Ben Carson suggested evangelicals should reevaluate their support for Ted Cruz in the Republican presidential primary based on what he alleged were "dirty tricks" played by Cruz's staff on the night of the Iowa caucuses.

"I make no bones about the fact that I am a person of faith. I believe what it says in Matthew 7:20, that 'By their fruits, you will know them,'" Carson told reporters at an impromptu press conference in Washington, D.C. on Wednesday afternoon. "I hope you will judge all the other people who are running for this position by the same standards."

[Hard feelings complicate Cruz's efforts to build evangelical support]

Carson said the Texas senator -- who won the Iowa GOP caucus with 27.6 percent of the vote -- apologized to him after his staff mistakenly told Iowans Monday night that Carson was quitting the race.

But the retired neurosurgeon was clearly not satisfied with an apology alone, saying the mistake contributed to his fourth-place finish in Iowa with 9.3 percent of the vote. But Carson declined to criticize Cruz directly, suggesting the senator should fire the individuals responsible for the trouble.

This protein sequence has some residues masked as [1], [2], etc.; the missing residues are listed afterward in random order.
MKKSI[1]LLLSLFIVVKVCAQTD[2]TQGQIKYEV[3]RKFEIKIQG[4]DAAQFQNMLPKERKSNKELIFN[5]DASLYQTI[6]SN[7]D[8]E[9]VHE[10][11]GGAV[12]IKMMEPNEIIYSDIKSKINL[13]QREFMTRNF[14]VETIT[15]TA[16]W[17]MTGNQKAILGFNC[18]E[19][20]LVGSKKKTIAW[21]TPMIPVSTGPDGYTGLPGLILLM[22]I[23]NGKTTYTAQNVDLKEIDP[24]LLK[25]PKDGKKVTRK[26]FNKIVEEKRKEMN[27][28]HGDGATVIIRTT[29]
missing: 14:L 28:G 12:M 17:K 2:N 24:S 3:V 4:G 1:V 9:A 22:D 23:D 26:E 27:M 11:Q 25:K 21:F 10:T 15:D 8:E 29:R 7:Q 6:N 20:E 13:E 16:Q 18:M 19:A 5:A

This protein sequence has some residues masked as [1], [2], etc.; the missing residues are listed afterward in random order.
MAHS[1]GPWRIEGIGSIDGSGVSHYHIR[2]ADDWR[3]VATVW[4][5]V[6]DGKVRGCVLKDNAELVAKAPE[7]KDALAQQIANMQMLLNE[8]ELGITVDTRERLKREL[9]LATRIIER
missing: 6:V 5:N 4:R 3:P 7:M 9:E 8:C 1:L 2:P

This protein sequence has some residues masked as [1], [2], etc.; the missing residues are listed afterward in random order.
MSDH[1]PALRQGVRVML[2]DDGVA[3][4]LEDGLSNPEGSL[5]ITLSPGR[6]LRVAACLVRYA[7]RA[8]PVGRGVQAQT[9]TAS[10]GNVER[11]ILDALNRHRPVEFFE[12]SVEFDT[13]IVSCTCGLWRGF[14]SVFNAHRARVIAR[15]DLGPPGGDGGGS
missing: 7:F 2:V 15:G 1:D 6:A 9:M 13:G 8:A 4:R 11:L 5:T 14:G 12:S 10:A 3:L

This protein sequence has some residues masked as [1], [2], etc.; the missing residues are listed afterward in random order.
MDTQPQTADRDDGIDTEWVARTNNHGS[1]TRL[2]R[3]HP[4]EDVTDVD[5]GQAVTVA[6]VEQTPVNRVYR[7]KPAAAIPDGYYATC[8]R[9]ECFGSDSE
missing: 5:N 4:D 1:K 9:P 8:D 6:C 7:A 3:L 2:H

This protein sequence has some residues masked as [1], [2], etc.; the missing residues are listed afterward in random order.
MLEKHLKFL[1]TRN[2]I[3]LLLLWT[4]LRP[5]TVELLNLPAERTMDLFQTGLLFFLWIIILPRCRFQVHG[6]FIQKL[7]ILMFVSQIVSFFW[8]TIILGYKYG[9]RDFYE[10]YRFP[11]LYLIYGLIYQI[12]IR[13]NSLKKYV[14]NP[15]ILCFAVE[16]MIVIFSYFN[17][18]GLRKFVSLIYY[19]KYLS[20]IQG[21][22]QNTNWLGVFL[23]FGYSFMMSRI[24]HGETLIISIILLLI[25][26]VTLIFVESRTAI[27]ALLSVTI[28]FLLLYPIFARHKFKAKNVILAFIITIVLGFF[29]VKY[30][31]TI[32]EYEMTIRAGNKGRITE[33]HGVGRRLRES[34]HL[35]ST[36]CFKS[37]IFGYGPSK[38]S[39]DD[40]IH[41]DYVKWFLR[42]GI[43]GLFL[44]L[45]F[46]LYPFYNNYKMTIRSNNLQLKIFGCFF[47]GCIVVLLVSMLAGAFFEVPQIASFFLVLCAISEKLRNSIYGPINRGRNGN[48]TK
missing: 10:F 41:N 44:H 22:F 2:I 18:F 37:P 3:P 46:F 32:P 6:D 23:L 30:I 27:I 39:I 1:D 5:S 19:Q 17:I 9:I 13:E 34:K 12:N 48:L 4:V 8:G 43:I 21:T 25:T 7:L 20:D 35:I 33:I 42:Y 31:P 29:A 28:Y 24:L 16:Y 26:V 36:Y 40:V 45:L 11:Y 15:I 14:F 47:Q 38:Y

"When I discovered there were things in my campaign that I couldn't agree with after really doing an investigation, I made changes. I think that is what a good leader does," Carson said at the National Press Club.

An adviser to Carson told the media Monday night that Carson would not immediately go on to New Hampshire or South Carolina, but instead fly to Florida to get a "fresh set of clothes."

Carson disowned this comment, which some interpreted as a sign the campaign was winding down.

"I didn't make that announcement," Carson said. "I didn't say it so don't blame me."

Cruz said in a statement Tuesday that his campaign should have clarified that Carson was not dropping out of the race when that fact became clear.

"Last night, when our political team saw the CNN post saying that Dr. Carson was not carrying on to New Hampshire and South Carolina, our campaign updated grassroots leaders just as we would with any breaking news story," Cruz's statement read.

"That's fair game. What the team then should have done was send around the follow-up statement from the Carson campaign clarifying that he was indeed staying in the race when that came out."

Donald Trump piled on to the controversy, saying Cruz committed "fraud" and calling for a new election in Iowa.

[Trump accuses Cruz of stealing Iowa, demands new caucuses]

"Ted Cruz didn't win Iowa, he stole it. That is why all of the polls were so wrong and why he got far more votes than anticipated. Bad!" Trump tweeted Wednesday.

"Many people voted for Cruz over Carson because of this Cruz fraud. Also, Cruz sent out a VOTER VIOLATION certificate to thousands of voters," Trump added.